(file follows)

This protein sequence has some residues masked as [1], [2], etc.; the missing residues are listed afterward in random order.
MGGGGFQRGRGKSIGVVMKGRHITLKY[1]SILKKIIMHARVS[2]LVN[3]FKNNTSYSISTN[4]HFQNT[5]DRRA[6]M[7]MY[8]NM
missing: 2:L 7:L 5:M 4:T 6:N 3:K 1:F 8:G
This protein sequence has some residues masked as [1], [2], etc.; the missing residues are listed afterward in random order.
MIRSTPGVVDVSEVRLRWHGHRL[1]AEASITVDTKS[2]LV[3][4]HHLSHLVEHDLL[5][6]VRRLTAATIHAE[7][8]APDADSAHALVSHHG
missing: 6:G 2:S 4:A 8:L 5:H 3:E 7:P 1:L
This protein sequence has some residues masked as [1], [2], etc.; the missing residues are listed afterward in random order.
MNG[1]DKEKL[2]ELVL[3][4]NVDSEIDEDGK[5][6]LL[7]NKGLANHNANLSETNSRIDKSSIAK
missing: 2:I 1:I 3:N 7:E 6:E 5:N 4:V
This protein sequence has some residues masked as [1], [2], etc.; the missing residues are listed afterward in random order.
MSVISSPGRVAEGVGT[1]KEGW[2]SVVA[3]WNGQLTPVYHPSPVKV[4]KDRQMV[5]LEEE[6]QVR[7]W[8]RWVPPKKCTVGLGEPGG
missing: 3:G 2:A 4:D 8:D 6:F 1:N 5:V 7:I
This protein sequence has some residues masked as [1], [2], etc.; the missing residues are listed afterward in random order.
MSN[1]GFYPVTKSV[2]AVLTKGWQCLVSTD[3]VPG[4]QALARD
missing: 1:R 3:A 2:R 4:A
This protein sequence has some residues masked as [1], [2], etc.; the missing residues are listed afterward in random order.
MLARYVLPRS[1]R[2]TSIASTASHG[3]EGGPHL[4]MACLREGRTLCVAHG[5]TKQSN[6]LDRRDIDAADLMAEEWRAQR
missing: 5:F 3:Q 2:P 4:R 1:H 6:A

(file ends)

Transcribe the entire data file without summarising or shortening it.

This protein sequence has some residues masked as [1], [2], etc.; the missing residues are listed afterward in random order.
MGGGGFQRGRGKSIGVVMKGRHITLKY[1]SILKKIIMHARVS[2]LVN[3]FKNNTSYSISTN[4]HFQNT[5]DRRA[6]M[7]MY[8]NM
missing: 2:L 7:L 5:M 4:T 6:N 3:K 1:F 8:G
This protein sequence has some residues masked as [1], [2], etc.; the missing residues are listed afterward in random order.
MIRSTPGVVDVSEVRLRWHGHRL[1]AEASITVDTKS[2]LV[3][4]HHLSHLVEHDLL[5][6]VRRLTAATIHAE[7][8]APDADSAHALVSHHG
missing: 6:G 2:S 4:A 8:L 5:H 3:E 7:P 1:L
This protein sequence has some residues masked as [1], [2], etc.; the missing residues are listed afterward in random order.
MNG[1]DKEKL[2]ELVL[3][4]NVDSEIDEDGK[5][6]LL[7]NKGLANHNANLSETNSRIDKSSIAK
missing: 2:I 1:I 3:N 7:E 6:E 5:N 4:V
This protein sequence has some residues masked as [1], [2], etc.; the missing residues are listed afterward in random order.
MSVISSPGRVAEGVGT[1]KEGW[2]SVVA[3]WNGQLTPVYHPSPVKV[4]KDRQMV[5]LEEE[6]QVR[7]W[8]RWVPPKKCTVGLGEPGG
missing: 3:G 2:A 4:D 8:D 6:F 1:N 5:V 7:I
This protein sequence has some residues masked as [1], [2], etc.; the missing residues are listed afterward in random order.
MSN[1]GFYPVTKSV[2]AVLTKGWQCLVSTD[3]VPG[4]QALARD
missing: 1:R 3:A 2:R 4:A
This protein sequence has some residues masked as [1], [2], etc.; the missing residues are listed afterward in random order.
MLARYVLPRS[1]R[2]TSIASTASHG[3]EGGPHL[4]MACLREGRTLCVAHG[5]TKQSN[6]LDRRDIDAADLMAEEWRAQR
missing: 5:F 3:Q 2:P 4:R 1:H 6:A